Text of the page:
Although we still believe there are pockets of value left in the current stock market, we are becoming increasingly cautious of the strong undercurrent of uncertainty at play, and as such, we are becoming increasingly attracted to gold positions. Aside from the oft-mentioned ‘flight to safety’ value in uncertain periods, the gold market also has a few added catalysts in the near-term, which are displayed in Exhibits 2 and 3 below.
Exhibit 2 displays the seasonality of gold prices, and how, historically, gold bullion has performed the strongest in September. This is a key reason why, despite gold’s recently strong performance, we still believe current prices to be a decent entry point. Exhibit 3 shows the number of notable gold deposit discoveries (as the bars), and how they have been rapidly decelerating over the past 10 years. The blue line represents capital expenditure allocated to exploration (a key component required to find new deposits), and how it has fallen sharply over the last few years as well. Both of these indicators are bullish for a slowing – or even declining – supply of gold, while global central banks are increasing their demand at a feverish pace. It is our belief that the uncertain environment, mixed with the strong demand and weak supply of gold, will result in strong moves in bullion prices in the medium to long term.
Viewing the market in its entirety, we will always be of the belief that there are spots of opportunity. However, we believe, as prudent managers, that we must aptly address building concerns in the market associated with the unprecedented level of international quantitative easing and slowing gold. We strongly believe that appropriate precious metal allocations are the best way to protect against this.
Behavioural Investing: Illusion of Control
In the investment industry it is easy to come across those who believe they can predict the future, as well as those that believe the fate of their investments over a relatively short time period to be entirely in their hands. The truth is, the market is a fickle beast, and the short-term moves of prices are often wildly unpredictable; however, this does not stop those from believing that they are in control. This is known as the ‘Illusion of Control’ bias.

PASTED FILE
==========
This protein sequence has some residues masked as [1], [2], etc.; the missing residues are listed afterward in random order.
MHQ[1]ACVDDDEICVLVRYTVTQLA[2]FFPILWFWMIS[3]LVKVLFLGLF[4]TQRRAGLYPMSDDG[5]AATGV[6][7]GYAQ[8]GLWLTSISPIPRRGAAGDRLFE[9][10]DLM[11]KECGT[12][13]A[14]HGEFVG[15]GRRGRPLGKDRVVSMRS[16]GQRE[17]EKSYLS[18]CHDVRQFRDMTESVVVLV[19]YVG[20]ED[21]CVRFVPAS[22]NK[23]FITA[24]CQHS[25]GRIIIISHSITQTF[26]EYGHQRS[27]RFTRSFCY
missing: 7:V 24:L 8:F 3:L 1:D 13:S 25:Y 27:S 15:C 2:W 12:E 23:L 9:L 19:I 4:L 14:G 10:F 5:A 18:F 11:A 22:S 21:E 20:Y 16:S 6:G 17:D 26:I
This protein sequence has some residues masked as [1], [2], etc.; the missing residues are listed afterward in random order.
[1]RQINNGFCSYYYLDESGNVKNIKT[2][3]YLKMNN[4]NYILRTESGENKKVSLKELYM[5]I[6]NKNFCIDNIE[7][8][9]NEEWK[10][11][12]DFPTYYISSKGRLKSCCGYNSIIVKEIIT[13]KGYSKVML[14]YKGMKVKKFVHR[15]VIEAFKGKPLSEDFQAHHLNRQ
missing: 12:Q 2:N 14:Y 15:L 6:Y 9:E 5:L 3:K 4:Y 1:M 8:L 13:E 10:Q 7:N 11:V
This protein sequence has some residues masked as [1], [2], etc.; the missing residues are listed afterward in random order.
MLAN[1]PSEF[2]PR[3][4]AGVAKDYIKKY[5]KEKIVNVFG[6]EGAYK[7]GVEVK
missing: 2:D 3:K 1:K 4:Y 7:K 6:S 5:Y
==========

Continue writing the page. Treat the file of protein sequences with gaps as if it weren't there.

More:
Put simply, the Illusion of Control bias references the tendency of human beings to believe that they have larger control than they do in regard to certain outcomes. In reference to investing, this particular bias can be quite damaging, as it can result in investors moving too far on the risk curve. They believe that they have control over their portfolio, so tend to have higher confidence and less aversion to concentrated positions or inherently risky industries. The eventual potential risks of such behaviour can be easily discerned. This phenomenon can also be particularly strong in familiar situations, or with situations that provide regular positive feedback. An example would be when an investor enters a position, and it initially increases in value. This would be equivalent to positive feedback that their future prediction of the outcome is correct.
The most important thing to keep in mind, in order to avoid this fallacy, is that certain things are not inside of your control, and that’s ok. Don’t pretend to know the future with certainty, and be prepared for multiple outcomes. Frequent introspection is important, as well as a well-defined internal definition of control or predictability. A well-diversified portfolio inherently benefits from multiple outcomes, and is not reliant on one specific occurrence or event.
We are very pleased and proud to announce that our Portfolio Administrator, Erin O’Connor, got married recently! Erin got married on July 16th to Pierre, her partner of 9 years in a beautiful greenhouse up in Newmarket. Diane and I had the opportunity to attend the wedding and it was a great day filled with so much love. After the wedding, Erin and Pierre went on their honeymoon to St. Lucia, where they spent 8 days relaxing at Windjammer Landing Resort.
We wish Erin and Pierre all of the best in their new adventure!
David A. MacNicol, B.Eng.Sci., CIM, FCSI
MacNicol & Associates Asset Management Inc.